Tugboat captain dies after falling overboard near Nome


The captain of an oceangoing tugboat died after falling between the tug and a barge while the vessels were transiting off Nome, Alaska.

David Whitemarsh, 56, of Kelso, Wash., fell into the frigid waters of Norton Sound at about 0750 on July 4. He was working aboard the Dunlap Towing vessel Polar Ranger, which was towing the 380-foot container barge Pacific Trader.

Nobody on the tug saw the captain fall in, said Ken Marsh, spokesman for the Alaska State Troopers, which responded to the incident. The vessels’ exact location relative to Nome’s small port could not be confirmed.

“He went overboard and it was not directly witnessed,” Marsh said. “But what was reported to the trooper is that it appeared he fell in while trying to board the barge from the tug.”

The Coast Guard confirmed that Whitemarsh fell between the two vessels. The service is investigating the incident but has not determined the cause, spokeswoman Amanda Norcross said.

Forecasts for July 4 in Nome called for drizzle and temperatures in the upper 40s. Wave heights averaged 2 to 3 feet during the six-hour period in which the captain fell overboard, according to a National Oceanic and Atmospheric Administration buoy near Nome. Water temperatures in Norton Sound, an inlet of the Bering Sea, were in the low 50s at the time.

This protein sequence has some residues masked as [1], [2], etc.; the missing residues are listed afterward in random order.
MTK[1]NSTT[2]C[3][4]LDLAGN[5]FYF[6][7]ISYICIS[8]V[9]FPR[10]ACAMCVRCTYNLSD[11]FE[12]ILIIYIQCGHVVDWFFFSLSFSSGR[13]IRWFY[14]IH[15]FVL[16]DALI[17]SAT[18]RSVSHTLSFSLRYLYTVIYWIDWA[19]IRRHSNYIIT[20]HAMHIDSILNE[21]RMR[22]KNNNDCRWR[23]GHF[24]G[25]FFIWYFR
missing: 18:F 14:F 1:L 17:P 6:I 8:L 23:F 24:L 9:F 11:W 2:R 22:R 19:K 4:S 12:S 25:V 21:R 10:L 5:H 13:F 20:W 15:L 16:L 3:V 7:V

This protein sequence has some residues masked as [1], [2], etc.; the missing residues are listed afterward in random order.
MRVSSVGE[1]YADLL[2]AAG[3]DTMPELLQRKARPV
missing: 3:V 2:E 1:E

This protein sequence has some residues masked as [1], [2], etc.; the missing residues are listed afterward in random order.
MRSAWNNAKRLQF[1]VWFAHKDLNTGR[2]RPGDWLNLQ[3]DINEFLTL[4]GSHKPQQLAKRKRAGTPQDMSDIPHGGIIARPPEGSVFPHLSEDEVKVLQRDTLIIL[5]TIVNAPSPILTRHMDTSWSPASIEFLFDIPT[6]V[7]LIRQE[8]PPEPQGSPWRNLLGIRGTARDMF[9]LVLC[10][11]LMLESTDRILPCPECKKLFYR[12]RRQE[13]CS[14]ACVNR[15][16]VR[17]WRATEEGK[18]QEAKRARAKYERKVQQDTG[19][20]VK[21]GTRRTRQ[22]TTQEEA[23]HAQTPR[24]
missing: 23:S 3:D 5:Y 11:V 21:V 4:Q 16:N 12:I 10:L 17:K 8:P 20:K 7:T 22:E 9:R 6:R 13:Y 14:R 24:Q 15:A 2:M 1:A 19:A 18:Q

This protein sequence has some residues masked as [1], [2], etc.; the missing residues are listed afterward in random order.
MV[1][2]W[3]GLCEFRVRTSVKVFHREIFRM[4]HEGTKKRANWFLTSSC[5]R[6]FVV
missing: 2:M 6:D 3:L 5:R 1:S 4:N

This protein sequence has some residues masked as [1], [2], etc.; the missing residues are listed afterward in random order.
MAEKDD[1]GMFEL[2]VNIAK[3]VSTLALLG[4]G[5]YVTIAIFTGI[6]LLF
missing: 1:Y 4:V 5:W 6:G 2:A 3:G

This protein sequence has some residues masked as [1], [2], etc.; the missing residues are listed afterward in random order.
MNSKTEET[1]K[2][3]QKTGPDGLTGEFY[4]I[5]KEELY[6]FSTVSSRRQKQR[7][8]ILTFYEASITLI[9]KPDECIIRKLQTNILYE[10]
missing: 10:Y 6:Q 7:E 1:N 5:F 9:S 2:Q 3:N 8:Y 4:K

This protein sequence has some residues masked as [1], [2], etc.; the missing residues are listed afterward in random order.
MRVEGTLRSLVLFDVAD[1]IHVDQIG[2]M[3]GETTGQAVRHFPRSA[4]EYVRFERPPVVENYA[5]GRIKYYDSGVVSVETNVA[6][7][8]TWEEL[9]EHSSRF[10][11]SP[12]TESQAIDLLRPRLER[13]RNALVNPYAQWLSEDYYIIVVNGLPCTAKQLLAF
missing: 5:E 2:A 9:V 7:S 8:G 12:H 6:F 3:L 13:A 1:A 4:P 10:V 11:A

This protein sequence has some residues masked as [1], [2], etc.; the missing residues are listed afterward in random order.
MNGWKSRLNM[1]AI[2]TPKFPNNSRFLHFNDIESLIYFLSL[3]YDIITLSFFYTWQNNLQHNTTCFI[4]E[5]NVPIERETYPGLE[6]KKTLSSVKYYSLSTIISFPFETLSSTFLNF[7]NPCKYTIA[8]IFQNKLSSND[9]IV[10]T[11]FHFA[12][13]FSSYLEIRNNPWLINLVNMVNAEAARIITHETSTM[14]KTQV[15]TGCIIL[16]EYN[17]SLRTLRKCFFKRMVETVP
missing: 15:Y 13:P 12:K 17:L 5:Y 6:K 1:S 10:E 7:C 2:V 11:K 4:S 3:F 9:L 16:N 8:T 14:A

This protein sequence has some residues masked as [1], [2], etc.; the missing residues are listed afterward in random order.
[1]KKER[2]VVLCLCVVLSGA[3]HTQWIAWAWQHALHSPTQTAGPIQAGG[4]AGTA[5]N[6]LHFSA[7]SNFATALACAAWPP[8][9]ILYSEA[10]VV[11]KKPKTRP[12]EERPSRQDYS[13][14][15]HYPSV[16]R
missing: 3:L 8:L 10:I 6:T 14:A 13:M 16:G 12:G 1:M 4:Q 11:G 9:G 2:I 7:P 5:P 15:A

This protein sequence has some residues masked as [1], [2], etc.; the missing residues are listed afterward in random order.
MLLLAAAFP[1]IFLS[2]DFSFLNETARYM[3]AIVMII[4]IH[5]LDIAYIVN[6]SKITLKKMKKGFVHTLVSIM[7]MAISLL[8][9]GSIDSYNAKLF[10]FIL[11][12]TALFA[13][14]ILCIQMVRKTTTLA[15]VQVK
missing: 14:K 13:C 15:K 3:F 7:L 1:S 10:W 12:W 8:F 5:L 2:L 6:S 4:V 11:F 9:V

Crew aboard the 126-foot, 4,960-hp Polar Ranger, assisted by an unidentified good Samaritan boat, pulled Whitemarsh from the water 10 to 15 minutes after he fell overboard. State and federal authorities were not sure if he was wearing a personal flotation device.

“The ocean temperature in Norton Sound is quite cold, and the survival rate for people without a survival suit is often measured in minutes,” Marsh said.

Crew performed CPR on Whitemarsh aboard the tugboat during transport to shore. Lifesaving efforts continued there while they awaited paramedics. He was taken to Norton Sound Regional Hospital, where he was pronounced dead.

The state medical examiner’s office conducted an autopsy, which Marsh said is standard procedure for this type of incident. The cause of death was not available at press time, and the troopers’ investigation was still open. Foul play is not suspected.

Another crewman aboard Polar Ranger was a licensed master for the vessel and acted as captain until relief crew arrived.

Whitemarsh had a long maritime career and was well known on the Seattle waterfront. Those who knew him described him as a well-respected veteran captain. According to his LinkedIn account, he worked as a captain and crewman on commercial fishing vessels before joining Sause Brothers towing company as a chief mate from July 1997 to August 2007. It is not clear when he joined Dunlap Towing.

Tugs operated by Dunlap, of La Conner, Wash., make regular runs between Seattle and several Alaskan ports, often with a container barge in tow. Dunlap Towing officials did not respond to multiple requests for comment on the incident.

By Professional Mariner Staff